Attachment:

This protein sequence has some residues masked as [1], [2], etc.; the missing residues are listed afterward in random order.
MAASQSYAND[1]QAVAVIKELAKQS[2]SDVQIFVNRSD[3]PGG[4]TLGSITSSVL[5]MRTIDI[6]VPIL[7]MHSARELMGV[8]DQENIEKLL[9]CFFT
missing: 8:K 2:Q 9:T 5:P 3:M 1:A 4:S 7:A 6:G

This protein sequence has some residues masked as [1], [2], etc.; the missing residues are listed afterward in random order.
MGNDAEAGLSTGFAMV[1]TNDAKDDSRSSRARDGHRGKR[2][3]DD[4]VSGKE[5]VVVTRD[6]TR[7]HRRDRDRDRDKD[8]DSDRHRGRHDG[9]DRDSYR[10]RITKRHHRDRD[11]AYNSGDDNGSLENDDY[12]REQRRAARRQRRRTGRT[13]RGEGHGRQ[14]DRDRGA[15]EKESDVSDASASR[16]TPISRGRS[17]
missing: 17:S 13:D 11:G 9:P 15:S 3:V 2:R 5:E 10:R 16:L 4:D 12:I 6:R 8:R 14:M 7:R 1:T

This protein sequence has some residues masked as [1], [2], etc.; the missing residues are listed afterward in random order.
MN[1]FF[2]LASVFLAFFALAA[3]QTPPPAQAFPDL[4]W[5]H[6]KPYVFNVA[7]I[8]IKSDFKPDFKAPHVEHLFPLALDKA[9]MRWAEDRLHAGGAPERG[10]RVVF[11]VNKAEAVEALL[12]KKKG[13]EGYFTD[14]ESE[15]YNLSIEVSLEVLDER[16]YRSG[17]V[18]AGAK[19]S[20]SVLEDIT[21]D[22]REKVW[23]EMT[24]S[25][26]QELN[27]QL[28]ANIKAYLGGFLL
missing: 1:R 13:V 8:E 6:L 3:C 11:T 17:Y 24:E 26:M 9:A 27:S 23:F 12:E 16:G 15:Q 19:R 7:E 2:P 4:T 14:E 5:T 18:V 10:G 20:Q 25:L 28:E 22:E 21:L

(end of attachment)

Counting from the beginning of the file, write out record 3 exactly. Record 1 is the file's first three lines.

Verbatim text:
This protein sequence has some residues masked as [1], [2], etc.; the missing residues are listed afterward in random order.
MN[1]FF[2]LASVFLAFFALAA[3]QTPPPAQAFPDL[4]W[5]H[6]KPYVFNVA[7]I[8]IKSDFKPDFKAPHVEHLFPLALDKA[9]MRWAEDRLHAGGAPERG[10]RVVF[11]VNKAEAVEALL[12]KKKG[13]EGYFTD[14]ESE[15]YNLSIEVSLEVLDER[16]YRSG[17]V[18]AGAK[19]S[20]SVLEDIT[21]D[22]REKVW[23]EMT[24]S[25][26]QELN[27]QL[28]ANIKAYLGGFLL
missing: 1:R 13:V 8:E 6:L 3:C 11:T 17:Y 24:E 26:M 9:A 27:S 23:F 12:E 16:G 15:Q 19:R 7:E 2:P 4:T 14:E 5:T 18:V 10:G 20:Q 25:L 28:E 22:E 21:L